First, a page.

Sunday, December 7, 2014

The James Bond Countdown

Welcome back to the ostensible finale of the two-year Double-Oh-Seventh celebration of the James Bond franchise.

What a time for it, too, with Thursday’s announcement that “Bond 24” will be entitled Spectre (release date October 23, 2015 – so expect our review on October 26).  The title has such delightfully ominous associations in the world of 007.  The official plot synopsis:

A cryptic message from Bond’s past sends him on a trail to uncover a sinister organisation. While M battles political forces to keep the secret service alive, Bond peels back the layers of deceit to reveal the terrible truth behind SPECTRE.

With Lea Seydoux and Monica Bellucci as the Bond girls, Ralph Fiennes and Ben Whishaw returning as M and Q, and Christoph Waltz and Andrew Scott rumored to be playing the villains, perhaps the most exciting news is that Sam Mendes is back after a franchise high-point with Skyfall.  It seems like he’ll be picking up on plot points from the Craig era – secret organizations, political pressure against MI6, further exploration of Bond’s heretofore unseen past.  All good news, especially for someone who loved Skyfall the way I did.

But just how much did I love Skyfall?  At the end of two years’ worth of reviews, what do I make of the entire James Bond film series?   You’ve come to the right place; after the jump, you can read my James Bond Countdown, ranking all twenty-four 007 movies.

Monday, December 1, 2014

The Equalizer (2014)

I honestly don’t know how I missed this one on its initial release back in September, because it has all the hallmarks of a Cinema King must-see:  Denzel Washington, man-against-the-odds plot, Antoine Fuqua in the director’s chair, and smaller/more personal action.  It is, essentially, Taken starring Denzel Washington, and while there’s nothing groundbreaking about that equation it is a surefire way to entertain me for two hours.

Denzel Washington stars as Robert McCall, a quiet man seeking peace who finds himself the unlikely avenger of young Alina (Chloe Moretz) after she falls in with the Russian Pushkin mob.  Robert’s violent actions draw the attention of a mob fixer (Marton Csokas), who’s been sent to stop Robert at all costs.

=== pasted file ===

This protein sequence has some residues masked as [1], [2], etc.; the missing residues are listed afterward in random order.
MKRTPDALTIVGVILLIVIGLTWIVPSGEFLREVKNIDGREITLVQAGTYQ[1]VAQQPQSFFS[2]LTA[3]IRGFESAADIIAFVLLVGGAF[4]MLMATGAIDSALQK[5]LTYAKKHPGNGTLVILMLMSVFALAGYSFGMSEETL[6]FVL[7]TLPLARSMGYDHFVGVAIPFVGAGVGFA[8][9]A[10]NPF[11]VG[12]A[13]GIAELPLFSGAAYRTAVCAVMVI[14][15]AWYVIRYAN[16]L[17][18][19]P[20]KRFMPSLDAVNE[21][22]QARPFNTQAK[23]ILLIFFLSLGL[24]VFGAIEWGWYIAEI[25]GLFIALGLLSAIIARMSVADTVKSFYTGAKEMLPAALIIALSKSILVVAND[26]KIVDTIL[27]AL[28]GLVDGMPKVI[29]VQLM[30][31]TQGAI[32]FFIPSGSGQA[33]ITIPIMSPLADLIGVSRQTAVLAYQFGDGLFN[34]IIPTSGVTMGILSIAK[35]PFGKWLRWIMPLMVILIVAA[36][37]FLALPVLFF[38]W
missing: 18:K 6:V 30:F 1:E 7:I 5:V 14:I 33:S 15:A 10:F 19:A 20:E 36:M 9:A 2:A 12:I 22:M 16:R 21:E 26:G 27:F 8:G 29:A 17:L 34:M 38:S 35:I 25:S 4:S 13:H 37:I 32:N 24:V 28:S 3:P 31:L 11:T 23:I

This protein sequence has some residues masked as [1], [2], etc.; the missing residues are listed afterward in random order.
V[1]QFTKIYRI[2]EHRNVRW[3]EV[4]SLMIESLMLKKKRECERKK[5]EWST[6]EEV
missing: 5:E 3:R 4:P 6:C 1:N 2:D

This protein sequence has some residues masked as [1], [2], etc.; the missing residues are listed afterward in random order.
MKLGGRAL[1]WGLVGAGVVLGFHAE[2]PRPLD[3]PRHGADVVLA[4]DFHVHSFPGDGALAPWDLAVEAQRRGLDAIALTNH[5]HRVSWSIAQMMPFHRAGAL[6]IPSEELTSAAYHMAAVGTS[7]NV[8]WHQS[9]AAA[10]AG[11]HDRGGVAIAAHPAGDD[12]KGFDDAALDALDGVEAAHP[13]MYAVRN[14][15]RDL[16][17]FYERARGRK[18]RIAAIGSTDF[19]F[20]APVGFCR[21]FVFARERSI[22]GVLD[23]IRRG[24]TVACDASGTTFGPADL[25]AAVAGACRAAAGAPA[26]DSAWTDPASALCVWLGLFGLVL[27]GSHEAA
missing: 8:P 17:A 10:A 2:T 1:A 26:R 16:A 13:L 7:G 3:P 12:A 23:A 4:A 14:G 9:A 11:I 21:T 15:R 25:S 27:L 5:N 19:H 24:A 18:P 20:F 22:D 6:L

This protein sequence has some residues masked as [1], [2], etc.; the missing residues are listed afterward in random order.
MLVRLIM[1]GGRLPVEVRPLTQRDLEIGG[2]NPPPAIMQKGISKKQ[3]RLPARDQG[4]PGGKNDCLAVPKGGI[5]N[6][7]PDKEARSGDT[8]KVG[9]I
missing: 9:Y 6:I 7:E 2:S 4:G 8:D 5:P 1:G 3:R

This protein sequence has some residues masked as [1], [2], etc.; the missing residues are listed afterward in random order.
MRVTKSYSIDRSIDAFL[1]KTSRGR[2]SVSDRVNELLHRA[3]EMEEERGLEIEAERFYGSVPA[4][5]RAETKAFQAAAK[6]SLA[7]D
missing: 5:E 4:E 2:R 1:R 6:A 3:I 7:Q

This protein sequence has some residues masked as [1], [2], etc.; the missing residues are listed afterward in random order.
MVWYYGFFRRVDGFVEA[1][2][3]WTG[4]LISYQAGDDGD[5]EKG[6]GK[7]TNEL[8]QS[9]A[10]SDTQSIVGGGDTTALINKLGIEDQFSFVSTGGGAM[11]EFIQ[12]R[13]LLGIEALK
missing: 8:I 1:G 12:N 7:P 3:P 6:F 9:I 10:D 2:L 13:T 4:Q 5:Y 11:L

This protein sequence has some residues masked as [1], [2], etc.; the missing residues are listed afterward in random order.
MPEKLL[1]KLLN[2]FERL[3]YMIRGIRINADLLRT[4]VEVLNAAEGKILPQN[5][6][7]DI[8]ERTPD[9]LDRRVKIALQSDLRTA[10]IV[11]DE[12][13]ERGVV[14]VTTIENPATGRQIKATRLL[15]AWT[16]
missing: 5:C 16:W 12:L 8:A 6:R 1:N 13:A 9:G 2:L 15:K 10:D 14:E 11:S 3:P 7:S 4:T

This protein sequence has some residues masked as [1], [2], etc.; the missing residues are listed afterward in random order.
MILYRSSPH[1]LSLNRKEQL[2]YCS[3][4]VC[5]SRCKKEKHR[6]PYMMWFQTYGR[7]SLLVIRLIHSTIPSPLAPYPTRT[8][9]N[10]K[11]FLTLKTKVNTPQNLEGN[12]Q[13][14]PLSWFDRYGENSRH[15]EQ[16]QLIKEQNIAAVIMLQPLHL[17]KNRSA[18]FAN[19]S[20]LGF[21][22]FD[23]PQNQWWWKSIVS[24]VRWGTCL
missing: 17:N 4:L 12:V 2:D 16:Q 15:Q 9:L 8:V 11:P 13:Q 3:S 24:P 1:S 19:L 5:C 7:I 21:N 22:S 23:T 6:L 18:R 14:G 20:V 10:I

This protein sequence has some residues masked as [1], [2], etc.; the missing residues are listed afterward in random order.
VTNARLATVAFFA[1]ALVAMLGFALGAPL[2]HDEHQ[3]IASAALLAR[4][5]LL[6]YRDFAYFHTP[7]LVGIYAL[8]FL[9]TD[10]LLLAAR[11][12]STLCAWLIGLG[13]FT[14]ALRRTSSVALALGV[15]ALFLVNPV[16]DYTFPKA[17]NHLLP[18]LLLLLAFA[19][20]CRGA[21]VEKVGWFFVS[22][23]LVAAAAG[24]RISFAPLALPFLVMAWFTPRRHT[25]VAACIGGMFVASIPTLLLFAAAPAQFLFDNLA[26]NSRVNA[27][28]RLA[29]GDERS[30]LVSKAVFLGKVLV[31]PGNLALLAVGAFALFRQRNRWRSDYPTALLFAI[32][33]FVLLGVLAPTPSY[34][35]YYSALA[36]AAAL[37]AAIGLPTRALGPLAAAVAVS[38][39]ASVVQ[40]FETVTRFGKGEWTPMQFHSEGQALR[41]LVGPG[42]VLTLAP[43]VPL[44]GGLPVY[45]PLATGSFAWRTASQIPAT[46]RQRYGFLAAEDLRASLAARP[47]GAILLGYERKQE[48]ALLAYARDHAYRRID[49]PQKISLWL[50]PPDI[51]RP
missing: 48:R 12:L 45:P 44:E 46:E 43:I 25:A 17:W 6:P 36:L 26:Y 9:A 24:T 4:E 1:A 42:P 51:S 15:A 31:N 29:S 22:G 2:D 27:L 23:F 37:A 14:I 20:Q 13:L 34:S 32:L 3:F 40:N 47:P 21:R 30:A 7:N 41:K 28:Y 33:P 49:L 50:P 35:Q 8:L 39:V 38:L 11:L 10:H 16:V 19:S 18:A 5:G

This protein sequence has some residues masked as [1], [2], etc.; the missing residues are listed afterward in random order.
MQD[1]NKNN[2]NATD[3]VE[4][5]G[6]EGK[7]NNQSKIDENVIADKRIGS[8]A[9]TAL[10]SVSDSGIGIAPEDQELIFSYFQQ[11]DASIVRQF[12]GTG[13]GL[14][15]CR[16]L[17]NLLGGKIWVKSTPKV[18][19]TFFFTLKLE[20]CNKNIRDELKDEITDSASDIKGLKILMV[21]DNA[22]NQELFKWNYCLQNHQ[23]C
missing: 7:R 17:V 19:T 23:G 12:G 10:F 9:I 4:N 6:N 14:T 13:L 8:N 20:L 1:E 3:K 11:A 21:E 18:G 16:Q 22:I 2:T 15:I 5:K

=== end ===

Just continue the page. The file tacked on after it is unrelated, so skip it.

Taken was a strange picture in the sense that it wasn’t poised to be as culturally profuse as it ended up being; I’d argue that Liam Neeson’s recent renaissance has much to do with Taken, and I’ve seen impressions of the famous “certain set of skills” phone call from people that I’m relatively certain have no idea where that line comes from.  Yet here we are, a post-Taken cinematic landscape where A-list stars are leading action films that are, frankly speaking, elevated by their very presence.

Not that Fuqua has directed a bad film here.  As always, he’s directed a compelling flick better than his Olympus Has Fallen – though not, I think, better than Training Day, at which he and Denzel were at arguable peaks (and for which Denzel won a much-deserved Oscar).  Knowing nothing about the television show from which the film takes inspiration, I have to take the film on its own merits, and what we have is a very competently told straightforward vigilante narrative that delivers on all the viscera of the R-rating while developing interesting side plotlines for Robert to show off both his calm and his fury.

It is, however, somewhat by-the-numbers, with numerous Chekhov’s guns littered around the film.  When a reference is made to a security guard needing to be able to carry a person, there’s no doubt that the selfsame guard will be called upon to do just that; when we see that Robert works in a hardware store, you can only imagine what sort of garish death-traps are rigged up in one of the more memorable closed-location setpieces since the Guggenheim shootout in The International. 

Having said that, I’m not particularly upset by the fact that The Equalizer doesn’t do much in the way of innovation because the film is carried ably by Denzel himself, one of only a few actors who, it seems, can do no wrong.  He’s also that rare performer who doesn’t need to disappear into a character because his persona itself is engaging enough.  (Compare to Gary Oldman, who’s never the same person twice.)  So Robert McCall is really just another variation on the quintessential Denzel Washington character – affable man of peace, induced to violence, with a pragmatic optimism about humanity – and he continues to do it well.  As I write this, though, I’m remembering how vastly different Malcolm X is from Alonzo Harris (Training Day), John Q from Flight’s Whip Whitaker.  At their core, though, is a certain Denzel-ness, a screen presence which most performers are all too lacking.

The Equalizer ends with – no surprise, in this day and age – a wink towards future films about the character, and so long as Denzel is involved I’ll be in attendance.

The Equalizer is rated R for “strong bloody violence and language throughout, including some sexual references.”  A smattering of F-bombs and the presence of prostitution as a plot element comprise the sexual content.  The violence is somewhat bloody – not the most graphic action film by far, but there are some very creative kills with strikes and blows that you can almost feel.